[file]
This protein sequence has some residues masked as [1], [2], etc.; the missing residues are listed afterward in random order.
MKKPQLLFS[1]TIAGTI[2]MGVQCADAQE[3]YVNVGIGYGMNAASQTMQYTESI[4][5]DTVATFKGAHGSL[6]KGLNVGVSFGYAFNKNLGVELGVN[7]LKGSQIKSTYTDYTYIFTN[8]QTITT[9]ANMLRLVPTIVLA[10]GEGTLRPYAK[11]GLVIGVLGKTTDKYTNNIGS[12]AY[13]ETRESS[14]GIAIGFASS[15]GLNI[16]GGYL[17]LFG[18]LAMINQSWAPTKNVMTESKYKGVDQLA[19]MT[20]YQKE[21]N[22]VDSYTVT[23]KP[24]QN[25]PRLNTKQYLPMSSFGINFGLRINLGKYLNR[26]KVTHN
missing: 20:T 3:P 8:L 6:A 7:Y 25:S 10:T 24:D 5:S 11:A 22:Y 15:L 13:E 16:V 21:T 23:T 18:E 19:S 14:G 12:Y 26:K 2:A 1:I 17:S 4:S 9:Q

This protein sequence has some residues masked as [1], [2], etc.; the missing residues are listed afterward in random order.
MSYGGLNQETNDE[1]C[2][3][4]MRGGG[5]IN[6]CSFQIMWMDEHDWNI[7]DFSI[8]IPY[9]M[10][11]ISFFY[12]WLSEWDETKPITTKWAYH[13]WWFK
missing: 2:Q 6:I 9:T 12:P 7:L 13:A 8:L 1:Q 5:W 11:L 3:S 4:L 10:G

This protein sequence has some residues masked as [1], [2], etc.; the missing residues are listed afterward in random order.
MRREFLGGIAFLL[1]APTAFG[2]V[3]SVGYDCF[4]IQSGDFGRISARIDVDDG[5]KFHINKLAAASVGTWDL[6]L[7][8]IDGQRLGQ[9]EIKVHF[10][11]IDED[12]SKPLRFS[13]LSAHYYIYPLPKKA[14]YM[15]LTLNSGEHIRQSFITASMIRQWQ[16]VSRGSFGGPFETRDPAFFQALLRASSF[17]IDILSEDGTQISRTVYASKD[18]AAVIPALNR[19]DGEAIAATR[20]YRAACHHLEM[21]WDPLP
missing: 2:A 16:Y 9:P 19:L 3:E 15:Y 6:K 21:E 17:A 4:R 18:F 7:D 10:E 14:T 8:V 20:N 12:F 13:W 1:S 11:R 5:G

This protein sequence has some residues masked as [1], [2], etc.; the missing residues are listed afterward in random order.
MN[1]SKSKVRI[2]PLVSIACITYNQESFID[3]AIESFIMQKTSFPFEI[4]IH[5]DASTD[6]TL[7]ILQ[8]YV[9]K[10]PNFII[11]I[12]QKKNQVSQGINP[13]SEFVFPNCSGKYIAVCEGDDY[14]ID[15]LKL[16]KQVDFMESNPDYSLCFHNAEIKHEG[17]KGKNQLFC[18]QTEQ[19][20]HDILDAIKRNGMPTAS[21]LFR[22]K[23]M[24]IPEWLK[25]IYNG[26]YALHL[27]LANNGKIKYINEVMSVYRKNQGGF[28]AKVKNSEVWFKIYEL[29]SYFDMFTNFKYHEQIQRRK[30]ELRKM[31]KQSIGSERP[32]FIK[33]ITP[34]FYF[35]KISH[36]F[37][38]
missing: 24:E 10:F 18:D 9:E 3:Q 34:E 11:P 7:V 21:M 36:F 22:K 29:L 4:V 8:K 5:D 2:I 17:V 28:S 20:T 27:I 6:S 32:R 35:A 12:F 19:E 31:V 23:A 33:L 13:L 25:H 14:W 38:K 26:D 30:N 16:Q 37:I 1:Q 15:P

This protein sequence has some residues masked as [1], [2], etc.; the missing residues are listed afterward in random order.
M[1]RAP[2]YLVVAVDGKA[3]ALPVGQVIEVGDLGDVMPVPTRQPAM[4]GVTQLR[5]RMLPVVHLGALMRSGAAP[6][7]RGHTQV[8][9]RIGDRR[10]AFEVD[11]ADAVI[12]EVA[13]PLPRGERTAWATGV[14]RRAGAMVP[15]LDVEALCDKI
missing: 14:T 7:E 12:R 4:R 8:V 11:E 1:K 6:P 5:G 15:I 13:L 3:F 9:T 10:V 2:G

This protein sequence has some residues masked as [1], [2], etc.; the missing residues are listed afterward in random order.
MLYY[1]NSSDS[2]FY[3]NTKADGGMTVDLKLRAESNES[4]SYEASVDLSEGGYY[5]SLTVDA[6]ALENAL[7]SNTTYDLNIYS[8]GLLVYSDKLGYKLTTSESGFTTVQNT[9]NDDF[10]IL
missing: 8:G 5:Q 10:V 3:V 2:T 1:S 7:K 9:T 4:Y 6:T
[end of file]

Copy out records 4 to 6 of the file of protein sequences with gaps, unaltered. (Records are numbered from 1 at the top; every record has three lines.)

This protein sequence has some residues masked as [1], [2], etc.; the missing residues are listed afterward in random order.
MN[1]SKSKVRI[2]PLVSIACITYNQESFID[3]AIESFIMQKTSFPFEI[4]IH[5]DASTD[6]TL[7]ILQ[8]YV[9]K[10]PNFII[11]I[12]QKKNQVSQGINP[13]SEFVFPNCSGKYIAVCEGDDY[14]ID[15]LKL[16]KQVDFMESNPDYSLCFHNAEIKHEG[17]KGKNQLFC[18]QTEQ[19][20]HDILDAIKRNGMPTAS[21]LFR[22]K[23]M[24]IPEWLK[25]IYNG[26]YALHL[27]LANNGKIKYINEVMSVYRKNQGGF[28]AKVKNSEVWFKIYEL[29]SYFDMFTNFKYHEQIQRRK[30]ELRKM[31]KQSIGSERP[32]FIK[33]ITP[34]FYF[35]KISH[36]F[37][38]
missing: 24:E 10:F 18:D 9:E 3:Q 34:E 11:P 7:V 21:M 36:F 22:K 29:L 4:V 8:K 5:D 2:I 17:V 28:S 20:T 27:I 6:S 32:R 35:A 12:F 19:E 31:V 23:A 33:L 13:L 25:H 14:W 38:K 26:D 30:N 16:Q 37:I 1:Q 15:P

This protein sequence has some residues masked as [1], [2], etc.; the missing residues are listed afterward in random order.
M[1]RAP[2]YLVVAVDGKA[3]ALPVGQVIEVGDLGDVMPVPTRQPAM[4]GVTQLR[5]RMLPVVHLGALMRSGAAP[6][7]RGHTQV[8][9]RIGDRR[10]AFEVD[11]ADAVI[12]EVA[13]PLPRGERTAWATGV[14]RRAGAMVP[15]LDVEALCDKI
missing: 14:T 7:E 12:R 4:R 8:V 11:E 1:K 6:P 5:G 15:I 13:L 3:F 9:T 10:V 2:G

This protein sequence has some residues masked as [1], [2], etc.; the missing residues are listed afterward in random order.
MLYY[1]NSSDS[2]FY[3]NTKADGGMTVDLKLRAESNES[4]SYEASVDLSEGGYY[5]SLTVDA[6]ALENAL[7]SNTTYDLNIYS[8]GLLVYSDKLGYKLTTSESGFTTVQNT[9]NDDF[10]IL
missing: 8:G 5:Q 10:V 3:V 2:T 1:S 7:K 9:T 4:Y 6:T